Examines the nature, causes and extent of natural climate change through geological time, with a particular emphasis on how natural and human environments have responded to such change over the last several hundred thousand years. It focuses on the methods used to obtain proxy climate histories and the sources (archives) of these climate records, including ice cores, marine sediments, corals, tree rings, cave deposits, and landforms. The various techniques used to determine the age of the archives are also covered. The course provides a wide spectrum of evidence of climate changes and the responses of the environments to such changes from Australasian region, as well as Antarctica, the Americas and Europe. The course also explores how past climate change has affected ancient human civilizations.
- Semester 1 - 2015
1. An understanding of the nature, extent and likely causes of climate change through Earth history.
2. A knowledge of the types of earth and biological materials (such as rocks, sediments, ice, corals) that host information on past climate, and the relative potential of those materials to preserve useful climate change information.
3. A knowledge of the scientific techniques used to extract climate and environmental information, including radiometric dating, stable and radiogenic isotope analyses, microscopy.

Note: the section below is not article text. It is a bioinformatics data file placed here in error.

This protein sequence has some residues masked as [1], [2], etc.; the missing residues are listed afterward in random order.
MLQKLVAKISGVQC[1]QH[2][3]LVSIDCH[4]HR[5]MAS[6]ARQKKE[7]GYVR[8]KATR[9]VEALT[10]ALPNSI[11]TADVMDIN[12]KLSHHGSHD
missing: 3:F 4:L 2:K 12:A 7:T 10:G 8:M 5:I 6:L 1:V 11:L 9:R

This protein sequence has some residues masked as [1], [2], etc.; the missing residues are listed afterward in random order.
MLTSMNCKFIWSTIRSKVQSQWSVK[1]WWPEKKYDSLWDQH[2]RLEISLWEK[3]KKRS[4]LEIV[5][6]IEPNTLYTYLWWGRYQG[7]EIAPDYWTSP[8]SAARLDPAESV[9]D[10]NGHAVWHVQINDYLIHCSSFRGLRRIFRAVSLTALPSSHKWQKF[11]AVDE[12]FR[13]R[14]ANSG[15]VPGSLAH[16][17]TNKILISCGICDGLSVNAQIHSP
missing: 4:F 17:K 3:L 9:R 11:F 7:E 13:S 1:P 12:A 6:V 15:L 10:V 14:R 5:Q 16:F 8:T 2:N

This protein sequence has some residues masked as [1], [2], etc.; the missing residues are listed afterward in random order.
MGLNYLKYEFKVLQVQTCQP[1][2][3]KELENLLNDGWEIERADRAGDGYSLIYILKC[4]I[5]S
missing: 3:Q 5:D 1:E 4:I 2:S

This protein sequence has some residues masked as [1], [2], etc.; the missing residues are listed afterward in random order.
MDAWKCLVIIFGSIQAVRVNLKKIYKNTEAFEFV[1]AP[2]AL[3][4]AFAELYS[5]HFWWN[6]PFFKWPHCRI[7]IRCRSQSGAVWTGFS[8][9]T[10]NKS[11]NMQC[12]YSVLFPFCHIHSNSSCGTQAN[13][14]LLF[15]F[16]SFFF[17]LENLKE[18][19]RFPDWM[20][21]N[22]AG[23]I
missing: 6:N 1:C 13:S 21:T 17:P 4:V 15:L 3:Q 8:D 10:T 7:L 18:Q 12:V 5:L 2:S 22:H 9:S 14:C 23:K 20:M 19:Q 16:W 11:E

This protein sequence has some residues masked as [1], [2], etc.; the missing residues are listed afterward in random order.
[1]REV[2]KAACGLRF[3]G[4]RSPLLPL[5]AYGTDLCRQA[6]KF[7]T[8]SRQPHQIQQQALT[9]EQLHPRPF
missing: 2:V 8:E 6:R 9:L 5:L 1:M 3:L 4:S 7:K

4. Skills in plotting proxy data and interpreting their variability through time in terms of changes in climate and environmental parameters.
5. Field skills in the identification, description and sampling of palaeodata archives.
6. An understanding of Quaternary Geology.
The major topics covered are:
- Overview of Climate change throughout Earth history
- Long term climate change - Tectonic scale
- Greenhouse climate
- Icehouse climate: nature, magnitude and causes of climate change during the Quaternary.
- Climate and environments during the Quaternary
- Our quest: "Cracking palaeoclimate causes"
- Records of climate and environmental change archived in:
- ice-cores, tree rings, boreholes
- cave deposits (speleothems)
- marine sediments and organisms, including corals
- field and laboratory methods in the sampling and processing of palaeodata archives
- critical evaluation and processing of climate change data
GEOS1040; GEOS2200; GEOS2050 or GEOS2070.
Tutorial / Laboratory Exercises: Laboratory Exercises
Report: Field Trip Report
In order to pass this course, each student must complete ALL of the following compulsory requirements:
General Course Requirements:
- Field Study: Induction Requirement - Students must attend and pass the induction requirements before attending these sessions. - In order to participate in this course, students must complete a compulsory safety and/or fieldwork induction.
Face to Face Off Campus 28 hour(s) per Week for 1 Weeks
Face to Face On Campus 36 hour(s) per Term
Face to Face On Campus 20 hour(s) per Term
Field study for 28 hours (over 8 days) Up to 12 hours of lecture and 16 hours of laboratory may be held in the Field.